Baitali Ganguly has spent more than two decades fighting against human trafficking — rescuing and rehabilitating women and children who have been trafficked.
In 1992, she co-founded Jabala Action Research Organization, an NGO based in Kolkata that shelters victims of trafficking and rehabilitates them.
Today, the organisation has rescued hundreds of women and children and has created a model for rehabilitation that the government and other organisations can emulate. “States in India don’t have a specific policy for rehabilitation of trafficking victims. Because of this, successful rehabilitations are very rare,” says Ms. Ganguly.
She was in the city to participate in a two-day national consultation on ‘Anti-trafficking – strategies and roadmap to address the issues,’ organised by the Human Rights Law Network, Kerala, and supported by the U.S. Consulate, Chennai.
Kerala, Ms. Ganguly feels, has a long way to go to ensure effective rehabilitation of victims of trafficking. “I feel that the area is not sufficiently sensitised to trafficking. The media and other agencies should try to mainstream the issue,” she says. Kerala is both source and destination for agents operating trafficking rackets. People from other States of India are trafficked to the State for labour and prostitution. Many Malayalees are in turn trafficked to other States and countries, where they are forced to live in inhuman conditions as labourers or prostitutes. “Though Kerala is better off than other States, there are poverty-stricken and marginalized people here who are vulnerable to trafficking,” she says.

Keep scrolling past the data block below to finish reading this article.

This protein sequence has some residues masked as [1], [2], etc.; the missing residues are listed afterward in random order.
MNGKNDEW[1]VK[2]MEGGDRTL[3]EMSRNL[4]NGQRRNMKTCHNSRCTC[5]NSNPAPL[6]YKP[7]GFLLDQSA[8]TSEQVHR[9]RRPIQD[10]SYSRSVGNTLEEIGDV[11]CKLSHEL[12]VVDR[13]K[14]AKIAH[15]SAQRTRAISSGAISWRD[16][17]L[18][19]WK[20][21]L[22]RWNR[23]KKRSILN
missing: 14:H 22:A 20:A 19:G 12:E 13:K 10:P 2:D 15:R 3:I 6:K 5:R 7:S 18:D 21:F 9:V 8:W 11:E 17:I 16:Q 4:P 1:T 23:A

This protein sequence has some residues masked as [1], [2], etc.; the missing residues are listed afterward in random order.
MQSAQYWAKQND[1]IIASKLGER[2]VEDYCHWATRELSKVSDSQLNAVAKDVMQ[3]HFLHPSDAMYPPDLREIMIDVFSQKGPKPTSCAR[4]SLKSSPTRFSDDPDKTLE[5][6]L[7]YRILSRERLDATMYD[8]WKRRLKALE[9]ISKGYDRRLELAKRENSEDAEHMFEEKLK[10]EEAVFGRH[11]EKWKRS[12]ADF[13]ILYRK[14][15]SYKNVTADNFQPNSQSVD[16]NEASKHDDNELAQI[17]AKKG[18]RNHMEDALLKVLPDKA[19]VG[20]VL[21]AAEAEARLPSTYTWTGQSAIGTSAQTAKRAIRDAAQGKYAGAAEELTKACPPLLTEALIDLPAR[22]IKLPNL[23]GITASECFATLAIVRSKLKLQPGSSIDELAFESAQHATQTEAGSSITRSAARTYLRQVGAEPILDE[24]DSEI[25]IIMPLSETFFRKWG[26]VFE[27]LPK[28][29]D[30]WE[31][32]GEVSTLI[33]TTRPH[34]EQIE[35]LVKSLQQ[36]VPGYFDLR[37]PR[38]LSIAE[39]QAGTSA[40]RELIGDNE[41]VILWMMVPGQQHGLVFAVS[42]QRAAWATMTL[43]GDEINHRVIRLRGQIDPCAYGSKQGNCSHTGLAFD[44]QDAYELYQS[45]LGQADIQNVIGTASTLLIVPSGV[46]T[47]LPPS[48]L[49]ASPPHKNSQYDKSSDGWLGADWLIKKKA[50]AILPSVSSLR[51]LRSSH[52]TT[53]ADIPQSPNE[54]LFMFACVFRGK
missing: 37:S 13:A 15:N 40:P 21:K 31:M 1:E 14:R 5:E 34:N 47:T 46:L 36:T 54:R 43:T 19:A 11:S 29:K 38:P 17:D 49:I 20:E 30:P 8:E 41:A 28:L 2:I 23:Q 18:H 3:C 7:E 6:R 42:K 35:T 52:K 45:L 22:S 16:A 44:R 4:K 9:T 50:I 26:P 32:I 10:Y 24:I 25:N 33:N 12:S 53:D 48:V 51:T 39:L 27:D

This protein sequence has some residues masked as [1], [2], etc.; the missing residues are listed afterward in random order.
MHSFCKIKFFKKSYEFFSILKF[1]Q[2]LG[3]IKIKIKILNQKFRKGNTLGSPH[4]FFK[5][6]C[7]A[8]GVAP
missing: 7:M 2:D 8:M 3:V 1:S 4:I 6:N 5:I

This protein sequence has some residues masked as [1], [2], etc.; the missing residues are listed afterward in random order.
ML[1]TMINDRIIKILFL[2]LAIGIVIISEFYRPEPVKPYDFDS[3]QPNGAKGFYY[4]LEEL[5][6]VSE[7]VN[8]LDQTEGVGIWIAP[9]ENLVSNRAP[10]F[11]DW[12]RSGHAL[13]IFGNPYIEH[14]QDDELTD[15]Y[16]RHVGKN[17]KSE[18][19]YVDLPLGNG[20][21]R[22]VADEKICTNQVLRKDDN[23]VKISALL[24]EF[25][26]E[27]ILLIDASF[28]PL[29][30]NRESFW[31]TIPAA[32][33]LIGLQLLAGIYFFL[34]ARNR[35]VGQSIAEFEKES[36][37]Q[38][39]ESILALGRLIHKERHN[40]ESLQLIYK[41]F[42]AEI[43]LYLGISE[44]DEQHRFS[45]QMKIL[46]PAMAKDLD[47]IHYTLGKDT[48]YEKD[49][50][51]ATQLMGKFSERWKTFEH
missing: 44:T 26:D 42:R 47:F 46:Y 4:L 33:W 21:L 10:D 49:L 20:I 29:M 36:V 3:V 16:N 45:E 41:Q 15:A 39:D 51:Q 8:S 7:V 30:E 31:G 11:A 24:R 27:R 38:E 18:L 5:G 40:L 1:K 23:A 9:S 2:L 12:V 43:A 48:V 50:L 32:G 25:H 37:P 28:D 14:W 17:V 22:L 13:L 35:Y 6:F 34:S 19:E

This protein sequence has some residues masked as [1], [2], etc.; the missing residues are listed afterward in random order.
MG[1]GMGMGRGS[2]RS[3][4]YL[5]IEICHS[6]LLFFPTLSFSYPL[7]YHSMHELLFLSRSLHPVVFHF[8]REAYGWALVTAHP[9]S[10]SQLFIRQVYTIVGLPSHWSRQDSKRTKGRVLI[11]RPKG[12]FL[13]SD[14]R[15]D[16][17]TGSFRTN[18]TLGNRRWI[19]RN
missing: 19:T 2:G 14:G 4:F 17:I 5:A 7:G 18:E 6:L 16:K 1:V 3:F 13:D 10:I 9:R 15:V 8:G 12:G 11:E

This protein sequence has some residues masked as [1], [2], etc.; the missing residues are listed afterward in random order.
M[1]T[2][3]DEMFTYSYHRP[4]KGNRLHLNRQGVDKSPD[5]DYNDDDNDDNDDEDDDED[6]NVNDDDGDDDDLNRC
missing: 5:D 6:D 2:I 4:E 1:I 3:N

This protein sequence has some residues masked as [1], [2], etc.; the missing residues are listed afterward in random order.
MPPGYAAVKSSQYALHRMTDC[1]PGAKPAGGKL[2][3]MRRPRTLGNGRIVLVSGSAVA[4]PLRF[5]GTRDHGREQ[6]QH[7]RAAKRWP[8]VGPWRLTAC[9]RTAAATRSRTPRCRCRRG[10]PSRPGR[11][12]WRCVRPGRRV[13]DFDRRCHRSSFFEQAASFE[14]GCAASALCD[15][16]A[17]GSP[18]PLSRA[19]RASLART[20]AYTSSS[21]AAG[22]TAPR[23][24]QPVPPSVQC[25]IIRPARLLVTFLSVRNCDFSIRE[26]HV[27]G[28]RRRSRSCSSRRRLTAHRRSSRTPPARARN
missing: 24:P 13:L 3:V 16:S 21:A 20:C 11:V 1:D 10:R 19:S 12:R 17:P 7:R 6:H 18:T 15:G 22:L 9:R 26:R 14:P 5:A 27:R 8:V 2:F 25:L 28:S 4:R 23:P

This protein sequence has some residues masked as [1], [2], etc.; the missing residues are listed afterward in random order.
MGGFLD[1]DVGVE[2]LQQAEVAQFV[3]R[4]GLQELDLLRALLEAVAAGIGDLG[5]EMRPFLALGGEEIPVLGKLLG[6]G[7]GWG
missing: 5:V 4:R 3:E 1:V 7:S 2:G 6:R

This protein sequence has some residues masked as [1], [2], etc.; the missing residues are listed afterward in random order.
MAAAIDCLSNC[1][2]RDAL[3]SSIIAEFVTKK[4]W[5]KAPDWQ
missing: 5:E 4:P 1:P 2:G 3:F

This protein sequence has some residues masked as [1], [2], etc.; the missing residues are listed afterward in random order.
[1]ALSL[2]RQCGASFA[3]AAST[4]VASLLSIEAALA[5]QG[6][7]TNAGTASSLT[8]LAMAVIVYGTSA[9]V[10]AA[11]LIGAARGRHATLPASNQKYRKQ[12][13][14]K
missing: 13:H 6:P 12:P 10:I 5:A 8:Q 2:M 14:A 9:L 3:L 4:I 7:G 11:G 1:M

Jabala’s approach to combating trafficking is to sensitise vulnerable groups of society to prevent their being trafficked. Rehabilitation is the focus once a woman or child is rescued. “The State should be the primary actor for rehabilitation. But that hardly happens. Jabala is trying to show a model for rehabilitation which can be emulated. If an NGO with limited funds can do something, then why not the government?” she says.
Jabala’s efforts have helped many young victims of trafficking find employment and lead happy lives. “Most of our girls don’t want to go back to their villages, where they will be bound by stigma. But they also want to get out of the shelter home. So accommodation is a big issue.”
The organisation tries to address this issue by renting out apartments where around four women can stay and work. Jabala has helped victims of trafficking start canteens and catering services. Some are employed as security personnel in shopping malls. Children are also encouraged to take up sports and cultural activities such as song, dance and theatre performances.
“We give them confidence-building training. One success leads to more success. But without effective prosecution, there can be no effective rehabilitation,” she says.